• Germino MJ, Belnap J, Stark JM et al (2015) Ecosystem impacts of exotic annual invaders in the genus Bromus. In: Germino MJ, Chambers JC, Brown CS (eds) Exotic brome-grasses in arid and semiarid ecosystems of the Western USA: causes, consequences, and management implications. Springer, New York, NY (Chapter 3)

    Google Scholar 

  • Gundale MJ, DeLuca TH (2006) Temperature and source material influence ecological attributes of ponderosa pine and Douglas-fir charcoal. Forest Ecol Manag 231:86–93

    CrossRef  Google Scholar 

  • Gundale MJ, DeLuca TH (2007) Charcoal effects on soil solution chemistry and growth of Koeleria macrantha in the ponderosa pine/Douglas-fir ecosystem. Biol Fertil Soils 43:303–311

    CAS  CrossRef  Google Scholar 

  • Gundale MJ, DeLuca TH, Fiedler CE et al (2005) Restoration management in a Montana ponderosa pine forest: effects on soil physical, chemical, and biological properties. Forest Ecol Manag 213:25–38

    CrossRef  Google Scholar 

  • Gundale MJ, Sutherland S, DeLuca TH (2008) Fire, native species, and soil resource interactions influence the spatio-temporal invasion pattern of Bromus tectorum. Ecography 31:201–210

    CrossRef  Google Scholar 

  • Haferkamp M, Volesky J, Borman M et al (1993) Effects of mechanical treatments and climatic factors on the productivity of northern great-plains rangeland. J Range Manag 46:346–350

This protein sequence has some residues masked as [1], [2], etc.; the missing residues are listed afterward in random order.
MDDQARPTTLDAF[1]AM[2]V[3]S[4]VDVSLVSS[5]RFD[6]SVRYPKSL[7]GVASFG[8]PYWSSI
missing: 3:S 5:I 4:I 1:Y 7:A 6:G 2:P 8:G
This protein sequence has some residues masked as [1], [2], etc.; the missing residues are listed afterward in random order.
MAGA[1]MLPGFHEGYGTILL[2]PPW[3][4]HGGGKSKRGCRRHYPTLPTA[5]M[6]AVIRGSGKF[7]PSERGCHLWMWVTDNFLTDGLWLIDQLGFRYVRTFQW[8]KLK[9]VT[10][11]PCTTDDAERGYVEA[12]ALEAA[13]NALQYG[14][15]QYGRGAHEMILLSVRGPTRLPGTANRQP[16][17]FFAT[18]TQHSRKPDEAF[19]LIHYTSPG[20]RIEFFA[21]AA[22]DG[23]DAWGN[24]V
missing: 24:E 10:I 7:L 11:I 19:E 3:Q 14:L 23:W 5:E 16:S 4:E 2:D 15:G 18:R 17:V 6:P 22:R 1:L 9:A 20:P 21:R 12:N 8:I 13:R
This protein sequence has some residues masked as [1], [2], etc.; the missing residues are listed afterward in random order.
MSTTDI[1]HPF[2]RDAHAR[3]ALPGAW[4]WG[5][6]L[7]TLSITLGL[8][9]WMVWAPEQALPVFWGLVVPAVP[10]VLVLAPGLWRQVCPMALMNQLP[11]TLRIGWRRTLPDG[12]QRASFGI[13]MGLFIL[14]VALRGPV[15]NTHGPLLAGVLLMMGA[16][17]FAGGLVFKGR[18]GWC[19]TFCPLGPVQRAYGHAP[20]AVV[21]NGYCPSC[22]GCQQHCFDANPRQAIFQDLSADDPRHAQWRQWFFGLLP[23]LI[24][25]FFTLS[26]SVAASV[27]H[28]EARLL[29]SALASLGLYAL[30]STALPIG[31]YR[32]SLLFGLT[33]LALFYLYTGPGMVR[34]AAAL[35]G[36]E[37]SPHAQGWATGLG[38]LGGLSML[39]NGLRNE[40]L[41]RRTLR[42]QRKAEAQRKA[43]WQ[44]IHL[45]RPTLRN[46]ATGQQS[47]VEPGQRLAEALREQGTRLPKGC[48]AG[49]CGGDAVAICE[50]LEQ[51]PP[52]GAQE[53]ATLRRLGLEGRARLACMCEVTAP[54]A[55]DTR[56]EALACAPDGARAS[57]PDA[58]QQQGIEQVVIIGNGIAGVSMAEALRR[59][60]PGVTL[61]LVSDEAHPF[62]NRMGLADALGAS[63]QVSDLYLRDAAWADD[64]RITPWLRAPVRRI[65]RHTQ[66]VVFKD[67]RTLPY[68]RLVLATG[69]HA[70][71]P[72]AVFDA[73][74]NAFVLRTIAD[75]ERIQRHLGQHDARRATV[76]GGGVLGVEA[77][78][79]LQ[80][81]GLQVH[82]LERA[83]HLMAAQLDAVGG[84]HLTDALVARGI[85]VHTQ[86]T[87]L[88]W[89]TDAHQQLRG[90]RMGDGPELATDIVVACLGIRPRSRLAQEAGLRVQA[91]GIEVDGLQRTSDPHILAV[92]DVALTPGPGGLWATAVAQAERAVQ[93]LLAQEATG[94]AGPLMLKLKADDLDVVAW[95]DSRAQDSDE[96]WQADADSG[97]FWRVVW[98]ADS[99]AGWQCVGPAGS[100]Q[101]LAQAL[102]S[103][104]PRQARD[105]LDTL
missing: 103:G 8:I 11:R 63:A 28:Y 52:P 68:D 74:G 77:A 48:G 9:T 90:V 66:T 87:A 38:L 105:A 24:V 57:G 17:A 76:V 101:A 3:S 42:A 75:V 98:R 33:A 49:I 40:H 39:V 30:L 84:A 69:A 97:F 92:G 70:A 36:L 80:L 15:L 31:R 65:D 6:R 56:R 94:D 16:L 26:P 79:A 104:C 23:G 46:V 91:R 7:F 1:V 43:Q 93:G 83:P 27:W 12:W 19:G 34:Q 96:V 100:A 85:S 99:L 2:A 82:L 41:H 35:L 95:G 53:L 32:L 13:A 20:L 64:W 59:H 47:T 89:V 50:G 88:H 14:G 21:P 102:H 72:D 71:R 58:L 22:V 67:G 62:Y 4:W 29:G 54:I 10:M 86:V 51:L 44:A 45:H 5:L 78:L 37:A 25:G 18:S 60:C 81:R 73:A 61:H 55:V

CrossRef  Google Scholar 

  • Haferkamp MR, Grings EE, Heitschmidt RK et al (2001) Suppression of annual bromes impacts rangeland: animal responses. J Range Manag 54:663–668

    CrossRef  Google Scholar 

  • Haferkamp MR, Heitschmidt RK, Karl MG (1997) Influence of Japanese brome on western wheatgrass yield. J Range Manag 50:44–50

    CrossRef  Google Scholar 

  • Haferkamp MR, Heitschmidt RK, Karl MG (1998) Clipping and Japanese brome reduce western wheatgrass standing crop. J Range Manag 51:692–698

    CrossRef  Google Scholar 

  • Haidinger TL, Keeley JE (1993) Role of high fire frequency in destruction of mixed chaparral. Madroño 40:141–147

    Google Scholar 

  • Harmoney KR (2007) Grazing and burning Japanese brome (Bromus japonicus) on mixed grass rangelands. Rangel Ecol Manag 60:479–486

    CrossRef  Google Scholar